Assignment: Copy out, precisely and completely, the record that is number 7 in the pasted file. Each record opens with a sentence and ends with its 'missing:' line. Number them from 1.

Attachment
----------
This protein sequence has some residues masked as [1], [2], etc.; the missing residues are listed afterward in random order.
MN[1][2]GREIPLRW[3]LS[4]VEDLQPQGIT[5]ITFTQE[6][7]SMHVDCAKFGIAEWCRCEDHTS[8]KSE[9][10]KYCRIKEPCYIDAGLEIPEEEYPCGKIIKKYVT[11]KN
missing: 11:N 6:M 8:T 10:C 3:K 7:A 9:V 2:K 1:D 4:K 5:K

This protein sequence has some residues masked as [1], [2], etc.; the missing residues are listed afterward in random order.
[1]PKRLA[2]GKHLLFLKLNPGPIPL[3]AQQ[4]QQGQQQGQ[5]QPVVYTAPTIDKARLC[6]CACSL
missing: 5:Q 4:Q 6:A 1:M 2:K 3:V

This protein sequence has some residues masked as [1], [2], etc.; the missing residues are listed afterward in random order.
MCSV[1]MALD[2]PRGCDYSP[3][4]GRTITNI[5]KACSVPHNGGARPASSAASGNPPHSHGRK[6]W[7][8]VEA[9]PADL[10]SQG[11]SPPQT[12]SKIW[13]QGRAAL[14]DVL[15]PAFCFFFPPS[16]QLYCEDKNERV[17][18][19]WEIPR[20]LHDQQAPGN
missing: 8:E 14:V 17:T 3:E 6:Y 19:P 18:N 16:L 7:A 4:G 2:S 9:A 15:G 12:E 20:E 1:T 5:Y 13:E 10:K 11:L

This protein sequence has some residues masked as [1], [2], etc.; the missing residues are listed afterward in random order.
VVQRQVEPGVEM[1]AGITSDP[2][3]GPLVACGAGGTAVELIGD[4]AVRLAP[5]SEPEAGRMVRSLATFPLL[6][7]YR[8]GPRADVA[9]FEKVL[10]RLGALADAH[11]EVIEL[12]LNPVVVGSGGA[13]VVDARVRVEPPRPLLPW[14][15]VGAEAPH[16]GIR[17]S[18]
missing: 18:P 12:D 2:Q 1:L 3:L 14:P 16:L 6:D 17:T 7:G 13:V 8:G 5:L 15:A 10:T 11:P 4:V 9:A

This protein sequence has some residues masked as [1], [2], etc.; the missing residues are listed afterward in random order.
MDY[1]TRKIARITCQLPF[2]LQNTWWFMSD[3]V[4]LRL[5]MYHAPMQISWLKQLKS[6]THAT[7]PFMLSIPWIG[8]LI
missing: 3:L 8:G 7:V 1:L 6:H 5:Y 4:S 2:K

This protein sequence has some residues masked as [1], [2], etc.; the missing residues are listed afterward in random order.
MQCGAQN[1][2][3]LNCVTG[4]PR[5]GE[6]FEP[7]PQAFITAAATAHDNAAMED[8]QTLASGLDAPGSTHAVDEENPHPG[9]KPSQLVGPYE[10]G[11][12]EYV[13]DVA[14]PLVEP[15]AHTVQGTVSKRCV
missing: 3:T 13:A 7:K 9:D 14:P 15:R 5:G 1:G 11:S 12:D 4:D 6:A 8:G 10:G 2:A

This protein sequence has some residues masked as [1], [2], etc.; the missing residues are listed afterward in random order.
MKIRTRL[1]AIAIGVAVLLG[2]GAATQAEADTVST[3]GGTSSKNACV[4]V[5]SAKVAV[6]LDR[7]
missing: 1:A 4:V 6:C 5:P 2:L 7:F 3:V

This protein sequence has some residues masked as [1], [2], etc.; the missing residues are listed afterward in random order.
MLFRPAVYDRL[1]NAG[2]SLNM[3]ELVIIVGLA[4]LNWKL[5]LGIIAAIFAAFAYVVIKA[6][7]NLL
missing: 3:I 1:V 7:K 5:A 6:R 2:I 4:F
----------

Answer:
This protein sequence has some residues masked as [1], [2], etc.; the missing residues are listed afterward in random order.
MKIRTRL[1]AIAIGVAVLLG[2]GAATQAEADTVST[3]GGTSSKNACV[4]V[5]SAKVAV[6]LDR[7]
missing: 1:A 4:V 6:C 5:P 2:L 7:F 3:V